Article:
According to research by Bersin by Deloitte, the long-delayed purchase of human resource (HR) solutions by many companies is finally going to happen: 61% of HR leaders surveyed last year said they plan to replace aging systems in the following 18 months. As reprinted in CIO Journal by Deloitte
As reported in “Managing Talent through Technology: HCM Buying Trends in 2013”, 40 percent of the 308 senior HR executives surveyed have budgeted more than $500,000 to replace a core human resources management system (HRMS). The same percentage has allocated more than $750,000 to purchase and implement an integrated talent management suite.
In a majority of cases (53 percent), existing HR systems are seven or more years old. Among large enterprises, the number of HR organizations using 7-year-old systems or older rises to 63 percent. Many of these systems are homegrown or heavily customized, and users perceive them as outdated and expensive to maintain.
If we needed proof that companies are operating in the present with the tools designed for a distant past, this is it. These are systems that were designed over ten years ago, in general, prior to the rise of the cloud, and which lack basic functionality, like analytics (57% report this as a major issue with their existing systems), inability to integrate with other systems (54%) and business goals cannot be met using these technologies (54%).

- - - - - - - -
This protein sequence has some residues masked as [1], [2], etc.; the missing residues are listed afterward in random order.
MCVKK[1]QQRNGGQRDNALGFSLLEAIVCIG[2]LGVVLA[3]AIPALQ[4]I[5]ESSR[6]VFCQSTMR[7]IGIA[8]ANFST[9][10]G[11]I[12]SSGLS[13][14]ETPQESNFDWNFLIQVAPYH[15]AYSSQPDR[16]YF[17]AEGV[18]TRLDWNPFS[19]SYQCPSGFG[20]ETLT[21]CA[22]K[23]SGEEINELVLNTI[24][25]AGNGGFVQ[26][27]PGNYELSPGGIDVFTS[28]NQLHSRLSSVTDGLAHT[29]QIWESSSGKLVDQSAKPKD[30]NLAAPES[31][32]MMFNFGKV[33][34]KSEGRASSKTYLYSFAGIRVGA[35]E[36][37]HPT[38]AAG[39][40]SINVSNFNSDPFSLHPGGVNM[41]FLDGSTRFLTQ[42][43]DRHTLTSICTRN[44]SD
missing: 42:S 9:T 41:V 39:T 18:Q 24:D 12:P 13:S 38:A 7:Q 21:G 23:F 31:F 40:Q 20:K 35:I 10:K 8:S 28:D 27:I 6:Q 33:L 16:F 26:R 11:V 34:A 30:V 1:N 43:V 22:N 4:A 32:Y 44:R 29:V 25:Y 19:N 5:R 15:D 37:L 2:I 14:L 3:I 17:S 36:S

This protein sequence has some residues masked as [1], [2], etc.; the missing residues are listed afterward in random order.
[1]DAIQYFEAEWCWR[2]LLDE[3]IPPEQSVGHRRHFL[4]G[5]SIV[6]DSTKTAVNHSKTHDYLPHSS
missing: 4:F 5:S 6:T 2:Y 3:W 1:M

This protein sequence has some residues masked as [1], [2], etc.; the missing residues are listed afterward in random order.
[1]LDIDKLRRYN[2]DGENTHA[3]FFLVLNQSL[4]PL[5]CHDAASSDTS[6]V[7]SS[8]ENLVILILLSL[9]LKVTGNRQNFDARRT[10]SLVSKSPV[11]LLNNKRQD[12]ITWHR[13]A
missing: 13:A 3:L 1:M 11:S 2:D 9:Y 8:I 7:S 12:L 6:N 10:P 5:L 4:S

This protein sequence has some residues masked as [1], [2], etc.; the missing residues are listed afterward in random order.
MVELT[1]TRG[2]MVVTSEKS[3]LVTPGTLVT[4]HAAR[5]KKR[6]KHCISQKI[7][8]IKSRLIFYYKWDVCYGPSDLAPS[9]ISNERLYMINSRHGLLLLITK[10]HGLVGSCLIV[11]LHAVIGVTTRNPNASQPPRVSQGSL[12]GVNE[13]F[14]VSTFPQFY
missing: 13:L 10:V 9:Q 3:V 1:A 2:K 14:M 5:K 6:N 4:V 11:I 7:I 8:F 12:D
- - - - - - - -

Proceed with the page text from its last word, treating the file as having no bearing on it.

The problem is that we are at the turning point of vastly different notions of the world of work, and most of the newest and most profound thinking is not baked into the systems available today. So, the massive transitional approach to HR — and other enterprise software — locks companies into these decade-long periods of stagnation.
One thing companies could do, is to adopt Reid Hoffman’s Netflix approach to tracking vacation time: don’t. Let people take as much as they want, so long as their work is getting done and co-workers are good with it. Likewise, Netflix policy for expensing travel, entertainment, gifts, and travel, which is five words: act in Netflix’s best interest. That eliminates a bunch of make work and HR staff. (I have a post coming later this week on Netflix’s principles and what we can learn from them.)
At any rate, I expect that while some of the obvious issues of the last generation of HR software will be remedied, I can’t help but think that this is just another turn of the screw, and not a revolution, alas.